Let the students teach — A new approach to the mentor relationship
By Elaine Varelas, 07/07/2008
School is out for the summer, but that doesn't mean children stop learning. In fact, children discover a wealth of knowledge during these hazy, hot, and humid days - how to swim, ride a bike, catch a ball, or eat an ice cream cone without it melting. And they often learn these things from someone other than a teacher -a camp counselor, neighborhood kids, or their brothers and sisters.
How can HR managers take a cue from children to create unconventional learning relationships at work? One way might be to revamp the traditional mentor relationship. Customarily, a mentor in the workplace is very similar to a teacher in a classroom. A more senior person is matched with a younger, inexperienced colleague. The mentor teaches the colleague about the organization and the industry; he or she is there for support, advice, and guidance, and then sits back and watches their little fledgling grow and move through the ranks. It is a one-sided relationship where the mentor gives and the mentee takes. While this type of association is valuable, there's a way to turn this traditional mentor relationship on its head - by allowing the student to be the teacher.
Recent college graduates and younger workers have much to share despite their lack of workplace experience. Many members of this generation represent different demographics, cultures, and markets. They may even have experience, traits or skills unknown to more seasoned employees at the organization. Their alternative viewpoint can also be refreshing and enlightening.
Are there instances in your organization where this upside-down mentor relationship might work? HR managers can start by asking, "In our organization, what does our leaders' work look like? Can it be improved by partnering with a younger person?" Here are some examples of where this relationship might benefit your organization:
- A leader needs to learn a specific skill or technology. Most college graduates today can IM, text, and send e-mails from their Blackberries, while they simultaneously Skype their friends and write a blog. Many younger people have an intrinsic knowledge of technology (they grew up with it) and are willing to share their expertise. Is there a manager at your organization who could benefit from a course on the latest technologies? Is there new software that is more efficient than what your organization has been using for years? Does one of your long-time salespeople need to learn how to use a PDA to stay in touch with team members, or could they benefit from learning how to use social networking sites to identify new clients? Instead of investing in expensive training, enlist younger workers to deliver one-on-one instruction.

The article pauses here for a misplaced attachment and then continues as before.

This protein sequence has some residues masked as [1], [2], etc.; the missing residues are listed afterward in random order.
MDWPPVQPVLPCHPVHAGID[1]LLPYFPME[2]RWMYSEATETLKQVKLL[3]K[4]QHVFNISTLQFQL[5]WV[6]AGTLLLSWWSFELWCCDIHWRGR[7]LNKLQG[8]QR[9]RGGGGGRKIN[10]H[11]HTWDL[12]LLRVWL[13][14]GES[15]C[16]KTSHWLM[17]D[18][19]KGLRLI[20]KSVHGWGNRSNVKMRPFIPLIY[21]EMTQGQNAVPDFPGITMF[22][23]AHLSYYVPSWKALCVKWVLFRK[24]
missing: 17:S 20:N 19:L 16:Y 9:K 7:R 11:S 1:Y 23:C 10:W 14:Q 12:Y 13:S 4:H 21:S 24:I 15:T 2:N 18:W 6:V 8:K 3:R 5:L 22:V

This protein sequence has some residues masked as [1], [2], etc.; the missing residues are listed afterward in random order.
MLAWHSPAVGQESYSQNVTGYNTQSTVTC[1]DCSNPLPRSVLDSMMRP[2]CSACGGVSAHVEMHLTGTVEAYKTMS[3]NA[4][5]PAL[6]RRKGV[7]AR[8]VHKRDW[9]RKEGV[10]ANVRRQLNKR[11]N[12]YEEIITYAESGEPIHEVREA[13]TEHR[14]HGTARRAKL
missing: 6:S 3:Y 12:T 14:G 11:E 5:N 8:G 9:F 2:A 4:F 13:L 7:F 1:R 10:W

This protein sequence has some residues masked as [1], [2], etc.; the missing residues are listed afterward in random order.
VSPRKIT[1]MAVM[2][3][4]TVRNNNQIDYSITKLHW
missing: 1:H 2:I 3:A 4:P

- A manager wants to "get to know" a team. A senior manager who is heading up a team of recent college grads might want take advantage of a mentor relationship to get a crash course in what motivates this generation. The most effective managers have a connection to their teams, but they first need to get to know them. What is important to them at work? How do they approach their careers? What are they hoping to get out of their jobs? How do they like to communicate with their peers and managers? How do they want to be rewarded? While one person can't answer these questions for a whole group, they can help the manager learn more about an unfamiliar demographic.
- A leader needs an image makeover. HR managers can also leverage these relationships to improve a leader's image. For example, a CIO who is considered old-fashioned and resistant to change might get an image boost from "being seen" with the funky new IT hire.
As an HR manager, you may be anticipating some resistance to this approach at your organization. Your senior managers may say, "What can this junior person possibly teach me? I've been at this organization and in this industry longer than she has been alive!" Well, exactly. One of the benefits of this unusual relationship is that younger professionals often have a fresh perspective due, in part, to their inexperience or "greenness." Senior managers might also be convinced because these relationships don't have to be formal or long term. They can be an hour, a day, six months, or as long as it takes to learn a new technology or communication style.
One major benefit of this association is that it allows for a more natural, symbiotic relationship. Instead of just "taking" from a more experienced colleague, the younger person also has expertise to share and can make a positive impact on the organization. These relationships have the opportunity to flourish into something bigger where the partners discuss not just a work task, but life goals, family challenges, and career and retirement choices. They can also help bridge the generation gap within an organization to create a more cohesive team.
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